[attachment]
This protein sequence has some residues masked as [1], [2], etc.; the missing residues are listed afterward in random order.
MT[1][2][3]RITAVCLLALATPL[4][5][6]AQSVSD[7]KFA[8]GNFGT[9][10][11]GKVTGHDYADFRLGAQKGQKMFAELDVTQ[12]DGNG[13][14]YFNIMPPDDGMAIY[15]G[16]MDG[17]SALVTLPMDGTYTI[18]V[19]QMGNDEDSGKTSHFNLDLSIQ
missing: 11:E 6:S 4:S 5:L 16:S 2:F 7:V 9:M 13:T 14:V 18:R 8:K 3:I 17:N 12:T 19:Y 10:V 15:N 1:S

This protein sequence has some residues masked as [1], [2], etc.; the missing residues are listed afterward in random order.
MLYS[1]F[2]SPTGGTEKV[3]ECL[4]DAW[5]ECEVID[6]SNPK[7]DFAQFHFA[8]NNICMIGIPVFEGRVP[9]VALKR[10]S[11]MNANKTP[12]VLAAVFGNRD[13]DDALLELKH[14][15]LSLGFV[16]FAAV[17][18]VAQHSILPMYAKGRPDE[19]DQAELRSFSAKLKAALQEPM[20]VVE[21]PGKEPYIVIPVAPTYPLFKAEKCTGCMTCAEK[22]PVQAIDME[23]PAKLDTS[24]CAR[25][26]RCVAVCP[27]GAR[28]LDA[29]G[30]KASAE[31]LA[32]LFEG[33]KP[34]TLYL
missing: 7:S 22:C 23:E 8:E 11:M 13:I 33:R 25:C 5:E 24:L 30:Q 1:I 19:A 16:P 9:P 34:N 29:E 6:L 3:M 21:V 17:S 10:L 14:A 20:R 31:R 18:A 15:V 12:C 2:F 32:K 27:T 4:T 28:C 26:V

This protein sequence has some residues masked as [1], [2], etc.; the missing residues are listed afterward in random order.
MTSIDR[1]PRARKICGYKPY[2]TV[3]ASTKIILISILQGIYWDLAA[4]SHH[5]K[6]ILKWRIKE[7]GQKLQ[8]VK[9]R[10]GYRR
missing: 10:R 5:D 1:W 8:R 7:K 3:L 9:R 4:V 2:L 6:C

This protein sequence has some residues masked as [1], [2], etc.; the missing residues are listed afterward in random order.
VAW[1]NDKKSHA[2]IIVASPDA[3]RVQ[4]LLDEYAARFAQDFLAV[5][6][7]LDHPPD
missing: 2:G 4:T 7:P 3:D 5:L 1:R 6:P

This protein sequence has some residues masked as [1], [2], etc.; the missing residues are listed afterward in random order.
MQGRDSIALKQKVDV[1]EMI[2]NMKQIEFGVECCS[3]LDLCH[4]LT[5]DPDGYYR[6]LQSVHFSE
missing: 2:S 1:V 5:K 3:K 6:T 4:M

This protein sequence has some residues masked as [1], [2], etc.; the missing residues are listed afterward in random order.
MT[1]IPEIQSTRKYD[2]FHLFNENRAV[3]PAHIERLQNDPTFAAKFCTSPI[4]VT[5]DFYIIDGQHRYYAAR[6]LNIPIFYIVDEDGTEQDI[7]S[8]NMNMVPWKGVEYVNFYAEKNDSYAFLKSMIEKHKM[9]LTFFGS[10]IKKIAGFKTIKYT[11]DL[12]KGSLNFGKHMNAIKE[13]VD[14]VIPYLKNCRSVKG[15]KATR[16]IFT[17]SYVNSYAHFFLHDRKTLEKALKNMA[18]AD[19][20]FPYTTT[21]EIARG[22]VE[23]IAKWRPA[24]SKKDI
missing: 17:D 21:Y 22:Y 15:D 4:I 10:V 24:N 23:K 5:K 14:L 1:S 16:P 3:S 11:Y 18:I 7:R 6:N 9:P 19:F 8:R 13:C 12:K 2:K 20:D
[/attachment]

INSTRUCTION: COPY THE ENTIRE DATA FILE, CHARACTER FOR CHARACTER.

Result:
This protein sequence has some residues masked as [1], [2], etc.; the missing residues are listed afterward in random order.
MT[1][2][3]RITAVCLLALATPL[4][5][6]AQSVSD[7]KFA[8]GNFGT[9][10][11]GKVTGHDYADFRLGAQKGQKMFAELDVTQ[12]DGNG[13][14]YFNIMPPDDGMAIY[15]G[16]MDG[17]SALVTLPMDGTYTI[18]V[19]QMGNDEDSGKTSHFNLDLSIQ
missing: 11:E 6:S 4:S 5:L 16:S 2:F 7:V 9:M 13:T 14:V 18:R 8:K 3:I 17:N 12:T 19:Y 10:V 15:N 1:S

This protein sequence has some residues masked as [1], [2], etc.; the missing residues are listed afterward in random order.
MLYS[1]F[2]SPTGGTEKV[3]ECL[4]DAW[5]ECEVID[6]SNPK[7]DFAQFHFA[8]NNICMIGIPVFEGRVP[9]VALKR[10]S[11]MNANKTP[12]VLAAVFGNRD[13]DDALLELKH[14][15]LSLGFV[16]FAAV[17][18]VAQHSILPMYAKGRPDE[19]DQAELRSFSAKLKAALQEPM[20]VVE[21]PGKEPYIVIPVAPTYPLFKAEKCTGCMTCAEK[22]PVQAIDME[23]PAKLDTS[24]CAR[25][26]RCVAVCP[27]GAR[28]LDA[29]G[30]KASAE[31]LA[32]LFEG[33]KP[34]TLYL
missing: 7:S 22:C 23:E 8:E 11:M 13:I 33:R 25:C 5:E 24:L 30:Q 1:I 19:A 16:P 9:P 34:N 29:E 6:L 3:M 21:V 17:S 10:L 14:A 20:R 31:R 18:A 15:V 12:C 2:F 32:K 27:T 4:T 28:C 26:V

This protein sequence has some residues masked as [1], [2], etc.; the missing residues are listed afterward in random order.
MTSIDR[1]PRARKICGYKPY[2]TV[3]ASTKIILISILQGIYWDLAA[4]SHH[5]K[6]ILKWRIKE[7]GQKLQ[8]VK[9]R[10]GYRR
missing: 10:R 5:D 1:W 8:R 7:K 3:L 9:R 4:V 2:L 6:C

This protein sequence has some residues masked as [1], [2], etc.; the missing residues are listed afterward in random order.
VAW[1]NDKKSHA[2]IIVASPDA[3]RVQ[4]LLDEYAARFAQDFLAV[5][6][7]LDHPPD
missing: 2:G 4:T 7:P 3:D 5:L 1:R 6:P

This protein sequence has some residues masked as [1], [2], etc.; the missing residues are listed afterward in random order.
MQGRDSIALKQKVDV[1]EMI[2]NMKQIEFGVECCS[3]LDLCH[4]LT[5]DPDGYYR[6]LQSVHFSE
missing: 2:S 1:V 5:K 3:K 6:T 4:M

This protein sequence has some residues masked as [1], [2], etc.; the missing residues are listed afterward in random order.
MT[1]IPEIQSTRKYD[2]FHLFNENRAV[3]PAHIERLQNDPTFAAKFCTSPI[4]VT[5]DFYIIDGQHRYYAAR[6]LNIPIFYIVDEDGTEQDI[7]S[8]NMNMVPWKGVEYVNFYAEKNDSYAFLKSMIEKHKM[9]LTFFGS[10]IKKIAGFKTIKYT[11]DL[12]KGSLNFGKHMNAIKE[13]VD[14]VIPYLKNCRSVKG[15]KATR[16]IFT[17]SYVNSYAHFFLHDRKTLEKALKNMA[18]AD[19][20]FPYTTT[21]EIARG[22]VE[23]IAKWRPA[24]SKKDI
missing: 17:D 21:Y 22:Y 15:D 4:I 10:V 24:N 23:K 5:K 14:L 1:S 16:P 3:S 11:Y 18:I 7:R 6:N 9:P 19:F 8:R 13:C 12:K 2:K 20:D